“God bless real Michigan. God bless real America. God bless the greatest president in our lifetime, Donald Trump,” Ted Nugent recently declared at a Michigan rally.
It’s ironic that Trump, the first president born and raised in New York City (or any major city) since Teddy Roosevelt, has hitched his presidency to the idea that “real America” is not to be found in urban areas.
Real America—a term beloved by Richard Nixon—tops the long list of conservative catchphrases capturing the sense of grievance dominating so much of the right these days. Real America is “flyover country,” a term used more by those who resent it than by those who actually use it as a term of derision. In today’s Republican mythology, New York, Los Angeles, Chicago, San Francisco and other major cities are home to the elites—or, if you include the shores of Lake Michigan, the even more hated “coastal elites.”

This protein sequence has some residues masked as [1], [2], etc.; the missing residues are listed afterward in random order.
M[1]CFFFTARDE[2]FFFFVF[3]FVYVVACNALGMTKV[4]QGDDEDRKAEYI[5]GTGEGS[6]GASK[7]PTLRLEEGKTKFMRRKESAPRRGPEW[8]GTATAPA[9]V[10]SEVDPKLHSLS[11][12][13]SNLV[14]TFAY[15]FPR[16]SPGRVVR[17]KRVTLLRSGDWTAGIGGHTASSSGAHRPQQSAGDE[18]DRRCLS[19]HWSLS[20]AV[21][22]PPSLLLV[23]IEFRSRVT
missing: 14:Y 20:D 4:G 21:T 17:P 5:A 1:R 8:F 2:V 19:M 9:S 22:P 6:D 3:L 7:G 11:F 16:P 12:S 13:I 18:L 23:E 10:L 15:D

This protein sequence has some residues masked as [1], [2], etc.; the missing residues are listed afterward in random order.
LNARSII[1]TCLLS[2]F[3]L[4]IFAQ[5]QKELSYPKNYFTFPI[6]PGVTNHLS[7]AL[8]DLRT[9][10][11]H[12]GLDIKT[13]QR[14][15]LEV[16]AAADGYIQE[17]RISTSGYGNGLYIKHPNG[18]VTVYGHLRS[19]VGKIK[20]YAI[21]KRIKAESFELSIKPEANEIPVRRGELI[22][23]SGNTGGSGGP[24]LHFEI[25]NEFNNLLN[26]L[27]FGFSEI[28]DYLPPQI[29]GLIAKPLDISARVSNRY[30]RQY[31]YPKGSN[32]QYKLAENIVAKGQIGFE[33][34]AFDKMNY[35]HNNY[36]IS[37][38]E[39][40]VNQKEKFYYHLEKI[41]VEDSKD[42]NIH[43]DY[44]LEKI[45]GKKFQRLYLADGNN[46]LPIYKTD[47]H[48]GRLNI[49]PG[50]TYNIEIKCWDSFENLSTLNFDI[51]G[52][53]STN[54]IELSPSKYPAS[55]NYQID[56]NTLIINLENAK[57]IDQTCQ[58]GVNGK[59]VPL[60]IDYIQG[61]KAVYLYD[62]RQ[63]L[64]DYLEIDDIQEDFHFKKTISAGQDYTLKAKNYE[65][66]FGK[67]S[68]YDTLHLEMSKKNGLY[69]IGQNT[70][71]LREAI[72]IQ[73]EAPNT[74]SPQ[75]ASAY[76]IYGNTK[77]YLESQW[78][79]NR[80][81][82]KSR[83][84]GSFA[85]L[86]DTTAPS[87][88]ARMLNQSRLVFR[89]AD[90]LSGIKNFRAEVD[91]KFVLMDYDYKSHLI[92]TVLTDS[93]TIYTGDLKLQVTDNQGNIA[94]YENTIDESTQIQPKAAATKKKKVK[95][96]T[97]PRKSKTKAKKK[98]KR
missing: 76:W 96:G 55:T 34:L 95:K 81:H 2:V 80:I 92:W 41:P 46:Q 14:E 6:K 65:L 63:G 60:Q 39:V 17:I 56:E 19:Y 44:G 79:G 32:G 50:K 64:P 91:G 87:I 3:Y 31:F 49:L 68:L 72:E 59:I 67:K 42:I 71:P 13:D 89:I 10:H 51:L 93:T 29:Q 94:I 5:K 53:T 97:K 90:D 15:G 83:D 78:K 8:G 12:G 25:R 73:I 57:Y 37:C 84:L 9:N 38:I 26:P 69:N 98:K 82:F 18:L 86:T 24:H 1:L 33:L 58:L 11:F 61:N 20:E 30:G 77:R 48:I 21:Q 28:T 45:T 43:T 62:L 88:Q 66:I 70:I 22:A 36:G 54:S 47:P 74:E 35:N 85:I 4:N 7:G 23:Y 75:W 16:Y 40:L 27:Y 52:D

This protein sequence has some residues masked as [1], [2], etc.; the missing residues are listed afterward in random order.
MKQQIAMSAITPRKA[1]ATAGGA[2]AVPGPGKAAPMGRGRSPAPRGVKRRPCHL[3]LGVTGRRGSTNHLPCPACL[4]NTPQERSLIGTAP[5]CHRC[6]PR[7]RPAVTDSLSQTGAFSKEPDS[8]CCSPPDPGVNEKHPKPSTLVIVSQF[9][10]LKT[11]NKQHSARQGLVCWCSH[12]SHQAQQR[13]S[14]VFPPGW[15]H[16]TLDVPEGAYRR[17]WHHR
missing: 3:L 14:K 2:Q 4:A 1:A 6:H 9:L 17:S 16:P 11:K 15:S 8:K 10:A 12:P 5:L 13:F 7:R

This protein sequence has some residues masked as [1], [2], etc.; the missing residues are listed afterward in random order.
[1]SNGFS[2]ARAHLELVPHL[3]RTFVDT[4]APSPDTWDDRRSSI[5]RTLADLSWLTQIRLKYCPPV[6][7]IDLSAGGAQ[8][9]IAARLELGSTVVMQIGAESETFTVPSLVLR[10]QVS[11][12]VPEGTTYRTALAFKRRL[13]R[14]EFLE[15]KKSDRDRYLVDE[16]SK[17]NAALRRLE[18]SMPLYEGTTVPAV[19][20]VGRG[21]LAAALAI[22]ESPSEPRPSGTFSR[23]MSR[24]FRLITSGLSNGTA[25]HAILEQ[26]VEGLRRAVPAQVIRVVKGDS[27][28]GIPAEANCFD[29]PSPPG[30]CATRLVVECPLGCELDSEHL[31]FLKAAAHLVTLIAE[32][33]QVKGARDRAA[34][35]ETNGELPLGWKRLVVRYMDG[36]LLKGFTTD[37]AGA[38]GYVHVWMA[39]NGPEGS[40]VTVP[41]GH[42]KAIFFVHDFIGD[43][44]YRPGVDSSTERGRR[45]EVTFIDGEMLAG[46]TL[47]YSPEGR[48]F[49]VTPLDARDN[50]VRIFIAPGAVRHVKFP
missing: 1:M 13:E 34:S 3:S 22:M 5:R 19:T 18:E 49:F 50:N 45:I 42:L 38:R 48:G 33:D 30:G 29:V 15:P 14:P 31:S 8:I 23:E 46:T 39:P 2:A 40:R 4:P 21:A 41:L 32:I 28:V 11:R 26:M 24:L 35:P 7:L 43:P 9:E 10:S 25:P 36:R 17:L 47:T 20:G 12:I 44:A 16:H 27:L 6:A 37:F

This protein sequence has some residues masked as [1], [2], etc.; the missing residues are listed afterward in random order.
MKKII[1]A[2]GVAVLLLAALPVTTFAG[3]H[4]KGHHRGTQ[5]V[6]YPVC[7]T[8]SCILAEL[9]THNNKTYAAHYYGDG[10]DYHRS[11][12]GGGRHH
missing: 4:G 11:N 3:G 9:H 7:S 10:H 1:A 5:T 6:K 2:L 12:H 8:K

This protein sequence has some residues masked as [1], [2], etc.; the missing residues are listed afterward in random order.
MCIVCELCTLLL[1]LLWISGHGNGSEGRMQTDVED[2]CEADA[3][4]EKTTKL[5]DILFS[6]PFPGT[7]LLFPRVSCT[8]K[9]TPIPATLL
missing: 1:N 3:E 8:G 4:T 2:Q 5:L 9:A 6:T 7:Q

It’s a funny definition of real America that excludes not just the bulk of the population but also the centers that define so much of our culture and history. After all, the American Revolution is a story set largely in New York, Boston, and Philadelphia. When foreigners visit America, they don’t spend a lot of time checking out the grain silos of North Dakota.